It is an ideal collector for the collection of highly explosive dusts since it removes the dust from the oxygen rich airborne environment, the water eliminates any sources of combustion, and the encapsulation of the dust in the water prevents the formation of a dispersed explosive dust cloud.
These are the collectors of choice for collecting the explosive dust formed when working light metals such as aluminium, titanium and magnesium. While there are ways to handle some explosive dusts in dry fabric dust collectors (but not light metals), the solutions required often cost more than the original dust collector.
Wet hydrostatic precipitators can handle heavy inlet air dust loads (up to 10 grains per cubic foot).
Wet centrifugal dust collectors inject controlled sprays of water into the air entering the device and through a combination of mixing, impaction and centrifugal force, cause the particulate and water to mix and then be separated from the airstream. Such collectors use specially designed blades to enhance this process and increase efficiency.
An important feature of the wet centrifugal dust collector is that it is both an air moving device AND a dust collector. This negates the need for a separate fan with all the attendant cost savings. It also means that the product has a small footprint and will fit into spaces where other types of dust collector will not.
Wet centrifugal dust collectors are designed to handle inlet air dust loads up to 2 grains per cubic foot.
High pressure wet venturi dust collectors are the preferred wet collector for difficult wet, sticky, oily or self-combusting dusts when very high efficiencies on small and sub-micron particulate are desired. The contaminated air is forced through a narrow venturi throat at very high velocity where it is mixed with a water spray. The resultant water-particulate mixture is then removed using a cyclonic separator.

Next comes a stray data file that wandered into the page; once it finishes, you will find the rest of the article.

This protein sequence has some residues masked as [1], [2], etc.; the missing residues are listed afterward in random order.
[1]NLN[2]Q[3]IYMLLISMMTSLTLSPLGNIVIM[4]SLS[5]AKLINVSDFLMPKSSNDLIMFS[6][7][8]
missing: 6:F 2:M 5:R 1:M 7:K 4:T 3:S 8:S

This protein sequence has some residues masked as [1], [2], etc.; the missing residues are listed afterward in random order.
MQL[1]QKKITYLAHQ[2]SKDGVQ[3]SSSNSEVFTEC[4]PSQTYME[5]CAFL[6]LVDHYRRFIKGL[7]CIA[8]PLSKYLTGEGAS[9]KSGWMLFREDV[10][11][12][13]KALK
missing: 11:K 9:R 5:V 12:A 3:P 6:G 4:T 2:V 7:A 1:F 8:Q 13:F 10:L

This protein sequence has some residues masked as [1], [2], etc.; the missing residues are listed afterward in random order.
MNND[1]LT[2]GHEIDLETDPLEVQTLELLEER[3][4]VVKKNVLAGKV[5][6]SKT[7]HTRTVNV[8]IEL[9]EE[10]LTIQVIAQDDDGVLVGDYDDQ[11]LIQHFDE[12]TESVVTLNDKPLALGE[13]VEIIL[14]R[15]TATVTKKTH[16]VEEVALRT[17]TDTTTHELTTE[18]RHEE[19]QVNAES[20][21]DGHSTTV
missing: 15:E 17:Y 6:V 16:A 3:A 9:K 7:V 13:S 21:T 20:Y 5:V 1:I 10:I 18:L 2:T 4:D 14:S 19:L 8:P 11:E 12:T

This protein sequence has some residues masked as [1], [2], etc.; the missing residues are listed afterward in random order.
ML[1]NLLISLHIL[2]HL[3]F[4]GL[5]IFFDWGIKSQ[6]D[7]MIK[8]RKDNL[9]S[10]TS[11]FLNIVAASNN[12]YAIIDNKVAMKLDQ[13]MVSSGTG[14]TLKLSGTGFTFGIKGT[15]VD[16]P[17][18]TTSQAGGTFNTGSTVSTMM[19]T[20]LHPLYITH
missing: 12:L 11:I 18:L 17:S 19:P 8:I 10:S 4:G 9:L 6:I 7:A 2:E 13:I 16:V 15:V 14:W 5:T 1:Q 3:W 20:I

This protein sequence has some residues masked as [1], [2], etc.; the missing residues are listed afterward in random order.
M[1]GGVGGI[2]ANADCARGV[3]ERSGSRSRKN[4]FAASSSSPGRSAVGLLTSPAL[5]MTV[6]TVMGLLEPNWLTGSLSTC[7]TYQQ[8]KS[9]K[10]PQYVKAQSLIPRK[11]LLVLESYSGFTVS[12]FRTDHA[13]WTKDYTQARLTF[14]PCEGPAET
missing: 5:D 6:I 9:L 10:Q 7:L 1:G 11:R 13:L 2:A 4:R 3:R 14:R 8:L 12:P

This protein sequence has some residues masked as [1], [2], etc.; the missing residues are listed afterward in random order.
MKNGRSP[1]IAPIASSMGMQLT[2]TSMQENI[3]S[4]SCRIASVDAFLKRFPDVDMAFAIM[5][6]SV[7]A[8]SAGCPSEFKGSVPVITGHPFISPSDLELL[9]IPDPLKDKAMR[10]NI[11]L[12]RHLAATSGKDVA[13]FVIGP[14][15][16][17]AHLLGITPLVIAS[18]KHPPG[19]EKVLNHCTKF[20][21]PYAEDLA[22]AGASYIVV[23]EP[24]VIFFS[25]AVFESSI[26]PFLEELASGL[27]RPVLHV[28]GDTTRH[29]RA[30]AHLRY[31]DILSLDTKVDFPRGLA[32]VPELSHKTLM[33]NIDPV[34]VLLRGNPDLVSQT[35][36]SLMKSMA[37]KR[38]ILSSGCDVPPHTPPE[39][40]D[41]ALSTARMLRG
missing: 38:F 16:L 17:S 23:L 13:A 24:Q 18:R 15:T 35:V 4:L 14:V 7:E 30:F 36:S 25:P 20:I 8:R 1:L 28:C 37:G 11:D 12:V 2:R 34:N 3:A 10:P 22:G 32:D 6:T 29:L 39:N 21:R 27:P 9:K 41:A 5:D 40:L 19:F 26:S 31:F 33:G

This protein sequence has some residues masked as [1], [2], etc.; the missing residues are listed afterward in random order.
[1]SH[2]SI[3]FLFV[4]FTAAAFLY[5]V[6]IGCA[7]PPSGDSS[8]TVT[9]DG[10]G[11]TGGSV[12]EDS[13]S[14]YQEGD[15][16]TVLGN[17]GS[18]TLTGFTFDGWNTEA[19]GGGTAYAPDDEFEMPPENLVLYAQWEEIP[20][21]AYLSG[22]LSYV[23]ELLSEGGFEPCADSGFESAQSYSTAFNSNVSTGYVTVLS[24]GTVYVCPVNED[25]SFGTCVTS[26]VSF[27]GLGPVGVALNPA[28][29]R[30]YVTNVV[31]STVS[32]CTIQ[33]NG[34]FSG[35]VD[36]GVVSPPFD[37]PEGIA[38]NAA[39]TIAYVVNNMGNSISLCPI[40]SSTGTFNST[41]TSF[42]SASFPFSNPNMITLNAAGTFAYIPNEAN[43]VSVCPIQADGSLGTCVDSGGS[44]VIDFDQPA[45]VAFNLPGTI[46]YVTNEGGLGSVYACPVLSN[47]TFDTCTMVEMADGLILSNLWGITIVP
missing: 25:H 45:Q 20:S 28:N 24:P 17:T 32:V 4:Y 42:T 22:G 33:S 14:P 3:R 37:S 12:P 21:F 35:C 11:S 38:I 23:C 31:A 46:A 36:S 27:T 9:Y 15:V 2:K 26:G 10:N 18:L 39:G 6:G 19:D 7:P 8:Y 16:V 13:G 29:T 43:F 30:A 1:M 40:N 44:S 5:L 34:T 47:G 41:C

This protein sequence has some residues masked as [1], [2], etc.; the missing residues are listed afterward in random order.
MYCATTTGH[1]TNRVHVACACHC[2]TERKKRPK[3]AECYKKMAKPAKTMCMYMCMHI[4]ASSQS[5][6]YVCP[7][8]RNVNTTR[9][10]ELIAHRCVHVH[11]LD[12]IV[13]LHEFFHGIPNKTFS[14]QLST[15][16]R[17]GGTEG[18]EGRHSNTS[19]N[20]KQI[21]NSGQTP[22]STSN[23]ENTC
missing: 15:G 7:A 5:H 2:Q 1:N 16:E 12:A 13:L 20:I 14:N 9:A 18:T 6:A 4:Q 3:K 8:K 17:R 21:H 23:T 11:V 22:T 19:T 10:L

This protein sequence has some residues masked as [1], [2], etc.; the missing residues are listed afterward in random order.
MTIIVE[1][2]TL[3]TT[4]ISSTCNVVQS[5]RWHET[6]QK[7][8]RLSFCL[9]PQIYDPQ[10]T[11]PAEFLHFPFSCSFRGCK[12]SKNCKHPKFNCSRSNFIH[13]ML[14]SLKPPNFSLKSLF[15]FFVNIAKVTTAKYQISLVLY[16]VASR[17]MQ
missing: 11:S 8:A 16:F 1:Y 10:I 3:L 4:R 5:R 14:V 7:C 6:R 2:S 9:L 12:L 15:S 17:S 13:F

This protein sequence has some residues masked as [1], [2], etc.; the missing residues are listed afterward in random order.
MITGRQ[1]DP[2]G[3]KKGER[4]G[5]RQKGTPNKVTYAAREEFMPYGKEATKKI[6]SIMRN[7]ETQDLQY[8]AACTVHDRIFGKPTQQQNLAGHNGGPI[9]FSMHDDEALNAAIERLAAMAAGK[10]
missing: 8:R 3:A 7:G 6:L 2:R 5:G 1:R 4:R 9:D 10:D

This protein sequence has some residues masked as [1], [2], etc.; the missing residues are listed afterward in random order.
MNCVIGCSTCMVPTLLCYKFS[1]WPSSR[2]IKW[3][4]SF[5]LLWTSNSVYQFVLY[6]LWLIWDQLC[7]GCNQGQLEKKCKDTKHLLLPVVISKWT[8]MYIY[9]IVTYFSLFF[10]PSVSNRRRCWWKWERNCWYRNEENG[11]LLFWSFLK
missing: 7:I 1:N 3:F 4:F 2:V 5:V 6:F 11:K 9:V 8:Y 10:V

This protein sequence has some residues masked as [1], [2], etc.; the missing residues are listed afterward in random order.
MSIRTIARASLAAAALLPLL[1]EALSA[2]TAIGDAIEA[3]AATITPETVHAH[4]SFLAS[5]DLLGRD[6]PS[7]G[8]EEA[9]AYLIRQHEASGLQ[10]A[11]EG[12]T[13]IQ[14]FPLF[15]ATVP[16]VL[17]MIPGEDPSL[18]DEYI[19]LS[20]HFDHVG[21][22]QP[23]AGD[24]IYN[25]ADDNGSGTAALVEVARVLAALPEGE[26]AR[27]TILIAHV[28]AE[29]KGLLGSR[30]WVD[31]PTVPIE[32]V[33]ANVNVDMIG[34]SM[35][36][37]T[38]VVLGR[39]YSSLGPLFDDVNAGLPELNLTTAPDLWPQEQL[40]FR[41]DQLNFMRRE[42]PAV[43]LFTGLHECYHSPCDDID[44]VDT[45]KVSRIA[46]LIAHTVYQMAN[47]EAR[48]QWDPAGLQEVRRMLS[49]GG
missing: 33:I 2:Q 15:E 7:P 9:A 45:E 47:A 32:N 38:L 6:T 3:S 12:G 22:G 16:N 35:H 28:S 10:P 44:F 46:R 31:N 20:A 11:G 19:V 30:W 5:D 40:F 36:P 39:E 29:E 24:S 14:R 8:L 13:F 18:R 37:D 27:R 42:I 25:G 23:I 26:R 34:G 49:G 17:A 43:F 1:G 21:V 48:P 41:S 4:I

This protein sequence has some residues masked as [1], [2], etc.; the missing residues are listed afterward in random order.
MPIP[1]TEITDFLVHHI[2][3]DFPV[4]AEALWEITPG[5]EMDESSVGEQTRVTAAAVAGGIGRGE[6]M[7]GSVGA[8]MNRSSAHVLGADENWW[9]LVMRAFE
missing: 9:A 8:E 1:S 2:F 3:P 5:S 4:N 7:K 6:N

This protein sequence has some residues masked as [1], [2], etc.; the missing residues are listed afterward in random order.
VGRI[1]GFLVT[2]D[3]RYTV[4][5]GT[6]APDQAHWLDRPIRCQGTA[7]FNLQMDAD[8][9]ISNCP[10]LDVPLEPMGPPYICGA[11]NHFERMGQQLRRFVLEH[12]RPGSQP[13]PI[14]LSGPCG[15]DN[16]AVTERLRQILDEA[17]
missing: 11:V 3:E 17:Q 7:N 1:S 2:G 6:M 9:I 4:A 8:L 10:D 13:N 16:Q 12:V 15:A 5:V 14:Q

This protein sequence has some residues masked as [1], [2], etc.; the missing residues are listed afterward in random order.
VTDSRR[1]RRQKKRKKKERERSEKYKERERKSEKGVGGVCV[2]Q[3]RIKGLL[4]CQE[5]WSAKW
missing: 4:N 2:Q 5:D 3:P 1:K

The disadvantages of the wet venturi dust collector are the quantities of water required and the high energy needed to force the air through the venturi. However, it is often the only dust collector that can be effectively used for some applications. .
Electrostatic precipitators use electrostatic forces to collect the particulate contained in an airstream. There are two main types: high-voltage single state precipitators (Cottrell type) which use high voltage (40,000–70,000 volts) DC discharge electrodes; and low-voltage dual state precipitators (Penny type) which use a much lower voltage (a 13,000-15,000 volt DC supply with intermediate supply of 7,500).
The large Cottrell-style collectors are typically used in large power plant applications but have been losing ground in recent times to media collectors due to high initial cost. The smaller Penny style collectors are excellent for removing smoke and oily particulate from the airstream in industrial applications but have also lost ground to media filters, again because of higher initial cost.
The advantages of electrostatic precipitators are their high removal efficiency and low energy usage because the open plate design presents almost no barrier to airflow.
Cyclones and drop-out boxes are often used as pre-cleaners to eliminate the larger particulate and much of the mass from an airstream ahead of a high efficiency dust collector. Cyclones induce a rotational centrifugal force into the airstream which causes the heavier particulate to separate from the lighter air. Drop out boxes use change of direction and slowing of the air velocity to cause the heavier particulate to drop out of the airstream.
Cyclones may remove between 70% and 80% of the mass of particulate in the airstream. They are ineffective in removing small size particulate.